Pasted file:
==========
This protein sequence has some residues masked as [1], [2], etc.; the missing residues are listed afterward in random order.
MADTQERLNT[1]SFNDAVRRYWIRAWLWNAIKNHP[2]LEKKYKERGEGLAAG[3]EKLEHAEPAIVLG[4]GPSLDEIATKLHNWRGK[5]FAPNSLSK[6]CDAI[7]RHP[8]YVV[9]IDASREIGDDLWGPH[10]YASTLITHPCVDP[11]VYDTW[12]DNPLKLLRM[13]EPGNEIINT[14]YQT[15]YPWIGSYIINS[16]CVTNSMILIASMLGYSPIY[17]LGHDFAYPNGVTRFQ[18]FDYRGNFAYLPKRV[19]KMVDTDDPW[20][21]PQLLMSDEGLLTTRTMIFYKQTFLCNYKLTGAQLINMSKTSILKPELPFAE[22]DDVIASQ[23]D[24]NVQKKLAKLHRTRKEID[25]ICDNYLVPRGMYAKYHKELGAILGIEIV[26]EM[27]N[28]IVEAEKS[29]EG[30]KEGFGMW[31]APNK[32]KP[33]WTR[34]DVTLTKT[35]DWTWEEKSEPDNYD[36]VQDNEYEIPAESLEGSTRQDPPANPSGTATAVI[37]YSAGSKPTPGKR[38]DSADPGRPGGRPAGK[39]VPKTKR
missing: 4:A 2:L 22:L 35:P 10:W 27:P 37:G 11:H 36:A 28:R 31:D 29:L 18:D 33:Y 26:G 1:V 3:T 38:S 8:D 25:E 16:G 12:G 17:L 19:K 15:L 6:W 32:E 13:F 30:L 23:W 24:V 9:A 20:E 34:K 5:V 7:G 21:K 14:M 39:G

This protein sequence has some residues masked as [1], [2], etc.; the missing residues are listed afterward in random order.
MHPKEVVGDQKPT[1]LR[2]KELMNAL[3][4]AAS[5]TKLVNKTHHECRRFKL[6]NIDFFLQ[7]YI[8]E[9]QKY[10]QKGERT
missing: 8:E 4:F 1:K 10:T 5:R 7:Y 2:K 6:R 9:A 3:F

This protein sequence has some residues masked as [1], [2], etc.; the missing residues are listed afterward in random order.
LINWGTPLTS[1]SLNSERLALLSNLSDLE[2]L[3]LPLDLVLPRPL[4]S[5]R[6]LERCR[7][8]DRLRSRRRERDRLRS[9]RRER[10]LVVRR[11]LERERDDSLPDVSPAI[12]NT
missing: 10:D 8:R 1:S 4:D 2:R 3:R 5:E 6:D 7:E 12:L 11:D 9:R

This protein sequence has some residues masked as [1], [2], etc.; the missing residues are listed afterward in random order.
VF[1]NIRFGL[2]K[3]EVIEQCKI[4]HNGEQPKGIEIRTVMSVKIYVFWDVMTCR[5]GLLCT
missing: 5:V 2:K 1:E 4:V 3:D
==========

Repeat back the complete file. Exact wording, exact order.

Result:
This protein sequence has some residues masked as [1], [2], etc.; the missing residues are listed afterward in random order.
MADTQERLNT[1]SFNDAVRRYWIRAWLWNAIKNHP[2]LEKKYKERGEGLAAG[3]EKLEHAEPAIVLG[4]GPSLDEIATKLHNWRGK[5]FAPNSLSK[6]CDAI[7]RHP[8]YVV[9]IDASREIGDDLWGPH[10]YASTLITHPCVDP[11]VYDTW[12]DNPLKLLRM[13]EPGNEIINT[14]YQT[15]YPWIGSYIINS[16]CVTNSMILIASMLGYSPIY[17]LGHDFAYPNGVTRFQ[18]FDYRGNFAYLPKRV[19]KMVDTDDPW[20][21]PQLLMSDEGLLTTRTMIFYKQTFLCNYKLTGAQLINMSKTSILKPELPFAE[22]DDVIASQ[23]D[24]NVQKKLAKLHRTRKEID[25]ICDNYLVPRGMYAKYHKELGAILGIEIV[26]EM[27]N[28]IVEAEKS[29]EG[30]KEGFGMW[31]APNK[32]KP[33]WTR[34]DVTLTKT[35]DWTWEEKSEPDNYD[36]VQDNEYEIPAESLEGSTRQDPPANPSGTATAVI[37]YSAGSKPTPGKR[38]DSADPGRPGGRPAGK[39]VPKTKR
missing: 4:A 2:L 22:L 35:P 10:W 27:P 37:G 11:H 36:A 28:R 31:D 29:L 18:D 33:Y 26:G 1:V 3:T 38:S 8:D 25:E 16:G 12:G 17:L 19:K 15:L 6:W 32:E 13:F 30:L 23:W 24:V 9:A 20:E 34:K 5:V 7:G 21:K 14:M 39:G

This protein sequence has some residues masked as [1], [2], etc.; the missing residues are listed afterward in random order.
MHPKEVVGDQKPT[1]LR[2]KELMNAL[3][4]AAS[5]TKLVNKTHHECRRFKL[6]NIDFFLQ[7]YI[8]E[9]QKY[10]QKGERT
missing: 8:E 4:F 1:K 10:T 5:R 7:Y 2:K 6:R 9:A 3:F

This protein sequence has some residues masked as [1], [2], etc.; the missing residues are listed afterward in random order.
LINWGTPLTS[1]SLNSERLALLSNLSDLE[2]L[3]LPLDLVLPRPL[4]S[5]R[6]LERCR[7][8]DRLRSRRRERDRLRS[9]RRER[10]LVVRR[11]LERERDDSLPDVSPAI[12]NT
missing: 10:D 8:R 1:S 4:D 2:R 3:R 5:E 6:D 7:E 12:L 11:D 9:R

This protein sequence has some residues masked as [1], [2], etc.; the missing residues are listed afterward in random order.
VF[1]NIRFGL[2]K[3]EVIEQCKI[4]HNGEQPKGIEIRTVMSVKIYVFWDVMTCR[5]GLLCT
missing: 5:V 2:K 1:E 4:V 3:D